LIBREVILLE (Reuters) – Prolific striker Pierre-Emerick Aubameyang will carry a heavy burden in the African Nations Cup finals with the hopes of the host nation resting squarely on his shoulders.
The Borussia Dortmund marksman enjoys megastar status in Gabon, who host the finals for the second time in five years, and the 27-year-old is expected to deliver the goals that will give the country a realistic chance of a first African title.
He has already brought an unexpected profile to a country short of any soccer success by winning the 2015 African Footballer of the Year award, celebrated in Libreville as if Gabon had won a major tournament.
Aubameyang flew from the ceremony in Nigeria to show off trophy and was given a heroic, near hysterical reception, with live television coverage of his arrival and reception.
“I did well to choose Africa (over France) and I can’t dare to imagine what it will be like if we win the Nations Cup at home,” he said in an interview with French sports daily L’Equipe on Friday.
The 27-year-old was born in Laval and played one match for the France under-21 team but then chose to play for Gabon, where his father captained the side at their first Nations Cup appearance in 1994.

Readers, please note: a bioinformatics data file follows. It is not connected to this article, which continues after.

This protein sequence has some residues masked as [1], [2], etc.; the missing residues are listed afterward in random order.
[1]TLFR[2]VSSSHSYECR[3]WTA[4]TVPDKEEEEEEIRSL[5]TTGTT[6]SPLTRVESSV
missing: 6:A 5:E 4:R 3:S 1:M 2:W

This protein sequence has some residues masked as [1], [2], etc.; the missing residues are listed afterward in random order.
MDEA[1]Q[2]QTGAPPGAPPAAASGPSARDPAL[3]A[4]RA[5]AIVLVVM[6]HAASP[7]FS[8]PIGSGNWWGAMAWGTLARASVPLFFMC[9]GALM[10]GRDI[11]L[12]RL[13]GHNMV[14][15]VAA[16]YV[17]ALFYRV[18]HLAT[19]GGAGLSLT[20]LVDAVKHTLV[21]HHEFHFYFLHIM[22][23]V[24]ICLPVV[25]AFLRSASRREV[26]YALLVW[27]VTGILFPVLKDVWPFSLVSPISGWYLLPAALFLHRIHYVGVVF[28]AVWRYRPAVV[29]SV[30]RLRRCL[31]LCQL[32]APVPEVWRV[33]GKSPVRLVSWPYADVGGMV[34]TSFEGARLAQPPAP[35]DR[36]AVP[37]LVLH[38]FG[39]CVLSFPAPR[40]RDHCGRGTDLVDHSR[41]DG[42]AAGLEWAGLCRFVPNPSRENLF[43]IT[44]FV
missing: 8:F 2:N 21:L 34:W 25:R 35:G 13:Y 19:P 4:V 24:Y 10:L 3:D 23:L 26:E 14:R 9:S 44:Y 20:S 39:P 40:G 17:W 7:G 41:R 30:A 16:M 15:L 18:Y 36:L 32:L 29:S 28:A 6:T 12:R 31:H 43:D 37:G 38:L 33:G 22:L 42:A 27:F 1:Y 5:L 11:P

Since his debut at the age of 20 in 2009, Aubameyang has been the key element of the team but his exploits in the Bundesliga have elevated him to an almost godlike status in the central African country.
“It’s all about Aubameyang and what he can deliver for us,” said student Michel Ondoma on Friday as the team began their final preparations for the opening match against Guinea Bissau the following day.
MAKING A DIFFERENCE
The rest of Gabon’s team is a motley collection of players drawn from clubs in Belgium’s third division, the second tier of Chinese football, lower league French sides and Malta.
Only Mario Lemina of Juventus, a recent addition to the side, comes close to Aubameyang in terms of regular football at the highest level of the club scene in Europe.
“Aubameyang is one of the players who can make a big difference to his team at this tournament. He knows what he can do,” added Gernot Rohr, who coached Gabon in 2012 when they co-hosted the finals with Equatorial Guinea.
At that tournament, Gabon went out at the quarter-final stage, eliminated in a penalty shootout where Aubameyang suffered the heartbreak of missing the vital kick.
The images of a tearful and disconsolate Aubameyang being led from the pitch at the end of the contest by his father were among the more abiding from the finals.
“That setback propelled me into another dimension. The people expected an exploit on my part,” he said
But he now has a chance to make good on the disappointment and further entrench himself as Gabon’s favourite son.